Many years ago I purchased a Verbascum. I promptly planted it in the wrong spot, right in the middle of one of my daylily borders. Verbascum are very short lived, in our area they often don't come back at all.

This one plant though surprises me every year suddenly popping up through the daylily foliage and blooming it's heart out.

Tradescantia 'Hawaiian Punch' is always another surprise. This is one of those Tradescantia's that run underground but since I have it in a really tough location, I welcome any running. No matter how much I think I'm prepared for this color it always catches me by surprise. What a perfect name.

Another surprise plant that pops up here and there is this woodland Geranium. It would probably be much more prolific if I had planted in my rich soil, water enhanced shade bed in the back but it's out front in the dry, root bound shade bed instead. I never know where it will pop up and I love it's simple and gentle presence.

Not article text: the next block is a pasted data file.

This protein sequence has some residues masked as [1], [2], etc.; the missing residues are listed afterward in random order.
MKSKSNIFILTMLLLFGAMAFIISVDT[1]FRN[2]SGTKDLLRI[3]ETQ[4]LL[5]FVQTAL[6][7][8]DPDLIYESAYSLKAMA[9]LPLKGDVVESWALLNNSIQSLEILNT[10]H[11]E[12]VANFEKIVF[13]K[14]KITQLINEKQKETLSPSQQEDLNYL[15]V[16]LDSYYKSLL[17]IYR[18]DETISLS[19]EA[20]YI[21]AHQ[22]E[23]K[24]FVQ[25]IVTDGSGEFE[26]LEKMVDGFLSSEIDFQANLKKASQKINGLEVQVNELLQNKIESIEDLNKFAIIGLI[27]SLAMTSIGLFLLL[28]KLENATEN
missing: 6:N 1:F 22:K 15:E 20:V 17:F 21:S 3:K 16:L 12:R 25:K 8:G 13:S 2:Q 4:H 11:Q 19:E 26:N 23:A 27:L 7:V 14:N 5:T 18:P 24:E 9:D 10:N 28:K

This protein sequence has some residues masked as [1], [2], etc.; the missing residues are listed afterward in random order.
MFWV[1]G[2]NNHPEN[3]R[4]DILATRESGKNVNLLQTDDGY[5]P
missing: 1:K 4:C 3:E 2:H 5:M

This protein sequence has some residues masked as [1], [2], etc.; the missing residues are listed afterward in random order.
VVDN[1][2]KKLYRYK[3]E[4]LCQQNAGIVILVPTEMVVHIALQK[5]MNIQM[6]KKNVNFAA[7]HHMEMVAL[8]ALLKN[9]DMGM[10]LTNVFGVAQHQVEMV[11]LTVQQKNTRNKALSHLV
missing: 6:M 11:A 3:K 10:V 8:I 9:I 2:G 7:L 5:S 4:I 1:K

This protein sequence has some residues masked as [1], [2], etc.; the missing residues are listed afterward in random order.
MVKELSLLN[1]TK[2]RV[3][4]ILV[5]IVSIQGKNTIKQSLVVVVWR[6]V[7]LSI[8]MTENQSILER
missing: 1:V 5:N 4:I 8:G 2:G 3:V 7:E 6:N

Finally, look what came yesterday! Six yards of the most wonderful, black, crumbly, triple sifted compost blended with manure. Whooeee, mom and I moved as much as we could without totally straining our bodies. I know what I'll be doing for the next week now.

Today Kim and I are off again. Eastern Long Island is still quite rural, filled with charming hamlets, farms and fantastic perennial nurseries. I used to make trips often, not concerned with the hour long drive but with the high price of gas now, this is the first trip of the season. We hope to hit Talmage Farms at Agway and The Peconic River Herb Farm. Both are known for having wide selections of perennials and I've got my hopes set on more white Centaurea and a few pots of all gold Hakone grass.

See ya!

Wednesday, May 14, 2008

The Strawberry Pot

This season I will be planting very few containers with flowers. I'll be going to Germany in July, a time that is traditionally hot and dry here on Long Island. It's enough for my husband and daughters to try to water all my usual plantings, adding in tons of containers just isn't fair.